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When parents turn abductors PDF Print E-mail
(1 Vote)
Written by Deccan Chronicle   

Parental abduction of children which was rare earlier, is on the rise in the country especially among NRIs. As India does not recognise parental abduction as a crime, and with litigation cheaper, parents find it easier to fly here with their children if they want to keep the children away from the other parent, reports Shilpa P.

“It is two years since I saw my six year-old son Aditya. He’s my only son and I don’t know about his whereabouts, my ex-wife has abducted our child from the US. Every time I return to India from the US and get a lead on where she could be, she disappears,” said Dr V. Ravichandra, a US based scientist at a press conference. He and his wife divorced when in the US in 2005.

Both parents were given joint custody of their child. Dr Ravichandra makes serious charges against his former wife, claiming she has psychologically problems and has taken an ex-parte order from a court in the US to gain sole custody over their son.

The day after the scientist went public, his ex-wife Vijayashree, a software engineer, surfaced and in turn, accused her husband of abusing their child before dropping off the radar once again, leaving the father fuming.


SC order

The Ravichandra story is not unique.

Of the 3,600 divorce cases involving NRIs in 2008, at least half are fighting for custody of their child, and a good 10 per cent are Indians living abroad. Of these, many parents have ‘abducted’ their children and returned home to circumvent laws abroad.

Vasudeva Sharma, chairman, Child Welfare Committee says, there have been more than four parental child abduction cases before the CWC in 2008. “In at least two cases fathers had abducted the children,” he said.

“India does not recognise parental abduction as a crime, and is not a signatory to the 1980 Hague Convention on the Civil Aspects of International Child Abduction, which 45 countries have signed,” says senior advocate Hemalatha Mahishi.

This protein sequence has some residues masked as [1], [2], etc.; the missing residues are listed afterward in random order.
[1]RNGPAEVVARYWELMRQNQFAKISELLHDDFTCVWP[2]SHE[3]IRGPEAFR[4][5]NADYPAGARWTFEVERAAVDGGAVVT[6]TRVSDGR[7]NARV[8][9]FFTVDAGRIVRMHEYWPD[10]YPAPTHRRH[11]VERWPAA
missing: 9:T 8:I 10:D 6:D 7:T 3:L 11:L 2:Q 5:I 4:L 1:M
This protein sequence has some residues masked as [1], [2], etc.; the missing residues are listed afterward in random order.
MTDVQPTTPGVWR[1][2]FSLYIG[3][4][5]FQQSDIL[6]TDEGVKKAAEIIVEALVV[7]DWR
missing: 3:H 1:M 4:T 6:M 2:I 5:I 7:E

“The Supreme Court in its several landmark judgments including, SC judgement 2000 Criminal Law Journalpage 1459-2000 Vol 1 FECR 915 and 1998 SC Case 112, states that the ‘court orders on child custody matters in foreign countries are not valid in India. They can only be one of consideration in the custody case filed in India and it is the welfare of the child which is of paramount importance’. Custody matters have to be decided here in Indian courts. And there is no finality in custody cases in the interest of the child in India,” Mrs Mahishi says.

In the recent custody case of the daughter of Chethana Kumble V/s Kumar V Jahgirdhar, following a writ, High Court of Karnataka has reiterated the SC order.

In case one of the parents does not abide by the court order, they can file a contempt of court case but cannot file parental abduction case here as in the US.

The police can do little, particularly if the child cannot be located.

“We can only look for the child, if the parent files a habeas corpus petition and court directs us to do so,” said a senior police official.

When the woman comes to India with her child, many a times the husband takes an ex-parte order of the sole custody of the child filing a parental abduction case citing that the mother is mentally ill. And the mothers usually file a dowry, Domestic Violence and 498A (Cruelty of Husband) cases which make their estranged husbands ineligible for custody.

“The mothers come to India for family support and litigation is cheaper. They file cases to ward off threats from the husband who can be arrested on arrival in India and his passport impounded,” says Mrs Mahishi.

Shiva Ravikumar Chaturvedi, a CEO with a software company in the US, flies to India every four months to fight for the custody of his daughters after a case under Section 48A was filed by his wife after she moved to India.

“These women fear that the father may brain-wash the children and that she may lose them,” says Mrs Mahishi.

According to Vijayashree: “My husband is a sadist. He abused my child sexually. He has money. He can buy the law”. My ex-husband is a scientist, I am scared that he may give some drug change my child’s mind,” she added.

“If it is assured that the father will meet the child without creating any prejudice in child’s mind, the court gives a visitation order,” Mrs Mahishi said.

“Parents should behave more sensibly and sit and sort out issues instead of becoming vengeful which ultimately affects the child,” advises Mrs Mahishi.


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